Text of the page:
Since 2015, graduate students in the Lam Family College of Business have paid a Graduate Studies Professional Program fee, currently $270 per-unit. The fee mostly funds specific graduate courses and provides need-based financial aid.
But two years later, the college hit a snag. Beginning in the spring of 2017 and ending a year later, the university mistakenly failed to charge this fee to approximately 160 students in the Masters of Business Administration (MBA) program, which resulted in roughly $180,000 missing from the college’s expected funds, according to John Gates, the Interim Associate Vice President of Fiscal Affairs.
“We’ve experienced a lot of turnover and personnel transitions ever since I’ve been here. Some of those personnel transitions created a gap in knowledge and communication,” Gates said. “The whole thing is a shared responsibility, there’s multiple departments involved in it.” Gates listed the offices of the business college, the bursar and academic affairs as three primary departments involved.
After the university discovered the mistake, the Bursar’s Office sent out an email requesting that students, some of whom had already graduated, pay the fees for all applicable semesters.
Around August of 2018, the office of CSU Chancellor Timothy P. White instructed the university to stop seeking payment from students, according to Gates. The university did not take any further steps to collect, but also didn’t stop previously notified students from paying.
Ironically, a mandate from the chancellor’s office is what prompted the university to collect in the first place.
“It would have been wonderful had we been able to waive the fee, but we’re literally required to,” said Monique Beeler, the university’s Associate Vice President of Marketing and Strategic Communications. “So it wasn’t so much taking a decision as it was a part of fulfilling a requirement.”
Over a year after the error was discovered and corrected, on Dec. 6, the Student Fee Advisory Committee (SFAC) discussed the matter during the final minutes of their final meeting of the year. SFAC oversees student fees and advises the president, and is comprised of elected students from Associated Students Inc. (ASI) and faculty chosen by President Mahoney,
When asked during the meeting whether the fee was collected, Jay Orendorff, the Associate Vice President of Business Operations, first said that it was not, then clarified that some fees were collected but most were not.
However,that statement does not align with the estimate by Gates that between $85,000 and $95,000 of the original $180,000 was collected.
The university reimbursed the business college for the remaining amount, according to Yim-Yu Wong, the Interim Dean for the business college.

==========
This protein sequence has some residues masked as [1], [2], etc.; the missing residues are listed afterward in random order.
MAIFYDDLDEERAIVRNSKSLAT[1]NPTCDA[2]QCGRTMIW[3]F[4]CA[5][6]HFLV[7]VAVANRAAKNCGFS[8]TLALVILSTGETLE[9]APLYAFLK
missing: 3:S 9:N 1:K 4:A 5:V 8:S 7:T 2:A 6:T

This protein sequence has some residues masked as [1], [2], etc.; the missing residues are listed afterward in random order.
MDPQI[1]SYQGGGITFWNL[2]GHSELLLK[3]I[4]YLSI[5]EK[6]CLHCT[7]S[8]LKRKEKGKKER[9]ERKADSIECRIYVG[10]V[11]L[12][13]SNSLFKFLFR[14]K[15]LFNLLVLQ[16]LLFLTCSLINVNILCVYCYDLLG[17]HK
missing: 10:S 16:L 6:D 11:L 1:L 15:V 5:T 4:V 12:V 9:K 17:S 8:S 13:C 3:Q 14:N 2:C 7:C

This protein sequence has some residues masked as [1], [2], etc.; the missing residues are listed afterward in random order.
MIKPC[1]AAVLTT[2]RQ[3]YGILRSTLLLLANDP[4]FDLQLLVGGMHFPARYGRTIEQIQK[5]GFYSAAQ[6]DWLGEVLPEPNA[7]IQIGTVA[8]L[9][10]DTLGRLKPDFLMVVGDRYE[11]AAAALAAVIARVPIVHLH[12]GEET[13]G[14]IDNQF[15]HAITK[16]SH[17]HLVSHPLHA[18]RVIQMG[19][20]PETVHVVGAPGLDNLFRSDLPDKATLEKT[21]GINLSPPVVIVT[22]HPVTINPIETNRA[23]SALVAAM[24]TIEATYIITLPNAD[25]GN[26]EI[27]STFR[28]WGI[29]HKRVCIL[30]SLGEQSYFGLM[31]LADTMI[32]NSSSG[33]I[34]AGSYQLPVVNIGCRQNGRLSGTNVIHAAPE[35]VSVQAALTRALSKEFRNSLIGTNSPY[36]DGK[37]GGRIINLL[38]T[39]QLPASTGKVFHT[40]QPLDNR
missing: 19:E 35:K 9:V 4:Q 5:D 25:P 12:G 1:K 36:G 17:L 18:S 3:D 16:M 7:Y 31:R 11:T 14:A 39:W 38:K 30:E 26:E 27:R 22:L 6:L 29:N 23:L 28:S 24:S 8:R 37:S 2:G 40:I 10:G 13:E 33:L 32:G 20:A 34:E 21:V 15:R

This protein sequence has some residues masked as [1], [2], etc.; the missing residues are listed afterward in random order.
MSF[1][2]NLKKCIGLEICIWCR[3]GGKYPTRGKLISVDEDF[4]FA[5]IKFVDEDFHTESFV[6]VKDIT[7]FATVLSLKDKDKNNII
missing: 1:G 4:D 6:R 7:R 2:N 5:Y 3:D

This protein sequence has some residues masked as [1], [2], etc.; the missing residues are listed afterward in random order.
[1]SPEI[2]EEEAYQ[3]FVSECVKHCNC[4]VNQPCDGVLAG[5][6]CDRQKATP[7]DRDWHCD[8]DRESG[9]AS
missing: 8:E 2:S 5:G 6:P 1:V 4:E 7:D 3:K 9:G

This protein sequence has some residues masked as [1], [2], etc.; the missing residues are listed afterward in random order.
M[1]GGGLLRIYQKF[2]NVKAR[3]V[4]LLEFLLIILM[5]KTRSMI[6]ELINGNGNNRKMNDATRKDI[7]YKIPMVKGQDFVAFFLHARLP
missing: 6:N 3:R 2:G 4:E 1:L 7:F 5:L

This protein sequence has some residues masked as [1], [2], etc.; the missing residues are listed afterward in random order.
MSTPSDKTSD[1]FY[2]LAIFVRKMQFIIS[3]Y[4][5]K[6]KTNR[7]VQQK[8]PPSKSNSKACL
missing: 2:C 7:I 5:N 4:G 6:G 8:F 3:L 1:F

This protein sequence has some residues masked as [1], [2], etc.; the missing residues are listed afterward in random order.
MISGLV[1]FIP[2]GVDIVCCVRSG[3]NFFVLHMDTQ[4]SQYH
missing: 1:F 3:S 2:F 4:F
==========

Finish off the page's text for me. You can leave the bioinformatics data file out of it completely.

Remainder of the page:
“What can we do at this point?” said Jennifer Ramirez Beltran, the ASI Vice President of Student Affairs, during the meeting. “I feel like it was already done and, personally, I think that it was an error. They should have taken responsibility for it, but we can’t take that money back, right?”
Brian Sharber, the Office and Events Coordinator for the office of the Vice President of Student Affairs and Enrollment Management, responded that there may be precedent for a refund. However, the group did not vote on a refund or take any action on the matter.
Last month, Andrew Carillo, the Associated Students Inc. (ASI) Vice President of Finance and advisory member of SFAC, introduced this matter to the committee after business students who received this fee reached out to him. In his email requesting the fee be discussed during committee meeting, Carillo questioned the university’s authority to charge retroactive fees at all. This comes amid a more general push by Carillo to examine the cost of student fees and how they are spent.
Gates expressed that he did not think the term retroactive fee was accurate, preferring to call it a “post-transaction billing.”
An MBA student taking 12 units per semester would pay a graduate studies fee of $6,480 for two semesters.In the email sent to MBA students informing them of this debt, the Bursar’s Office mentioned that students without the means to immediately pay the fee could sign up for a payment plan.
However, the university also charges payment plan fees. For residents of the state, this comes as a $33 charge per semester. Non-resident students pay in four installments, with a payment plan fee of 15% of each payment.
A non-resident MBA student paying off the aforementioned $6,480 in fees would also have to pay $972 in payment plan fees.
“The school’s mission says education by minimal cost and we’re not living up to that,” Carillo said.